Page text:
Dieses magische Wort habe ich gerade unter die 113.330 Wörter auf 490 Normseiten des ersten Entwurfs meines ersten Romans geschrieben.
10 Monate lang haben mich meine Protagonisten jede freie Minute begleitet. Ich habe ihre Höhen miterlebt und mit ihnen in ihren Tiefen mitgelitten. Und selbst wenn ich nicht daran schrieb, waren meine Gedanken bei ihnen. Beim Einschlafen, Spazierengehen oder Kochen ging die Handlung in meinem Kopf weiter.
Natürlich ist der Roman noch lange nicht fertig, jetzt heißt es überarbeiten, überarbeiten, überarbeiten. Aber trotzdem, es ist ein Meilenstein, über den ich mich sehr freue.

Feskekorka in Göteborg

Feskekorka - "Fischkirche" auf Schwedisch. Leckerste Kirchenbesichtigung seit zwei Jahren (da war ich das letzte Mal dort).
Dieses Mal bleib ich gleich hier, konvertiere und nenne mich ab sofort "Bruder Pangasius" ...


Typischer Sommertag im Juli 2016: Mit Glühwein und Daunenjacke auf dem Balkon sitzen und sich über die globale Erderwärmung Sorgen machen ...

Panoramic Mallorca

Endlich in Mallorca mal wieder Zeit gefunden, ein wenig zu Fotografieren und vor allem nach langem einmal wieder mit Panorama-Fotos zu experimentieren. Zwei davon möchte ich hier vorab schon einmal zeigen.

Rigi, Rings, 3rd of October and other things

Ok, I admit, I've been neglecting my blog a little bit lately. But here's a quick catchup for the very few regular readers left...

Last Month, my BF and I exchanged rings as a sign of our connection and love. I've never been in a relationship that serious, but it feels very good.

This week, we've been hiking on the Rigi, the place on top of the Queen of the Mountains where I've been so many times in my youth that it actually feels like home. And I was happy that my BF liked it very much as well. We had excellent weather and a great time. On the Rigi there are no cars allowed, so the air is clean and fresh and it's like paradise.


On the second day we walked to a nearby village. One part of the trail is the "Felsenweg", where you have a beautiful view over the Vierwaldstätter See (a very beautiful lake in the valley).

This was the view from the balcony of our room at the harborage.

On the way home we made a stop at the beautyful city Lucerne.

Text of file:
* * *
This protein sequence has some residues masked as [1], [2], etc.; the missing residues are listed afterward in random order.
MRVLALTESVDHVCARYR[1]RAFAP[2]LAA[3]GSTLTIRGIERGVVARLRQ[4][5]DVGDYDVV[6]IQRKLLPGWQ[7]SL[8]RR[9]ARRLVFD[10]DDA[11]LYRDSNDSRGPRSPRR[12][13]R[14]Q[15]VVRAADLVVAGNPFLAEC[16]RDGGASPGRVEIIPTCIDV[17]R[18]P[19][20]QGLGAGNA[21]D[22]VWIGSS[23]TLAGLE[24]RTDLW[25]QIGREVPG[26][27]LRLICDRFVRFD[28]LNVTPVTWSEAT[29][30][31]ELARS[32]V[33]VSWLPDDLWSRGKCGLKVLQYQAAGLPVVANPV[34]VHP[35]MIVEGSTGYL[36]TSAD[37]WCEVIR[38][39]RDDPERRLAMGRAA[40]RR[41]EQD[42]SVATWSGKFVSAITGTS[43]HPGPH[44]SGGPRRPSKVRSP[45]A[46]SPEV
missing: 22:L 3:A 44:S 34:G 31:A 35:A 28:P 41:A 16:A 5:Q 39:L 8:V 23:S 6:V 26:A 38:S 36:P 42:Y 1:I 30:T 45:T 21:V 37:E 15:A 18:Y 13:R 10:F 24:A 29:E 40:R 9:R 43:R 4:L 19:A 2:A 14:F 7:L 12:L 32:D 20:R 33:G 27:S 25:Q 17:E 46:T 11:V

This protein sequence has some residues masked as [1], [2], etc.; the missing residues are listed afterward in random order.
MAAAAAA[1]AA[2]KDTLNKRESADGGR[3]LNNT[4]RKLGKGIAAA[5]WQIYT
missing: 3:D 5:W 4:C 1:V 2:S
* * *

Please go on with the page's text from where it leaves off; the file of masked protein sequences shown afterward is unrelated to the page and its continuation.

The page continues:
There was a fair in Lucerne and I found a beautiful reflection of the ferris wheel in the windows of the art museum.
Fair in Luzern

Today, it's 3rd of October, it's the German 4th of July. Except it's not that cool. However, my dad turned 60 last week and celebrates it today...

Wedding at New Year's Eve

Berliner Dom

There's something I wanted to tell you. My BF and I did something crazy at New Year's Eve. No, not what you were thinking. We went to Berlin for a few days, and we stayed in the district Wedding. We celebrated New Year's Eve at the biggest party in Europe: in front of the Brandenburg Gate in Berlin, the capital of Germany.

Brandenburger Tor

The Brandenburg Gate probably is for Germany like the Statue of Liberty for the USA. Around this Gate there were more than one Million celebrating New Year's Eve. That's about twice as much people than inhabitants of Washington DC.

Berlin Alexanderplatz

During the day we've been at the famous Alexanderplatz, and also were on top of the TV tower and enjoyed the view of the city.

Rotes Rathaus Berlin

This is the Rotes Rathaus (Red City Hall), where the major of Berlin works. By the way, he's gay and coined the now famous words "I'm gay and it's okay" (German: "Ich bin schwul und das ist gut so").

Before we went to the big party, we had some sleep in our hotel room. After that we put on all clothes we had, because it was very cold outside. We met a very nice straight couple in the crowed and celebrated together with them. They were very nice, it was a very pleasant start into the new year.

Gedächtniskirche Berlin

The picture above is in the Gedächtniskirche, which has been severly damaged during world war II. This is the only part that's still existing. It's also a famous landmark in Berlin.

These stones mark where the Berin Wall was before 1989. Right next to the wall there is the Reichstag, it's where our parliament does an awful awesome job.

Back from Istanbul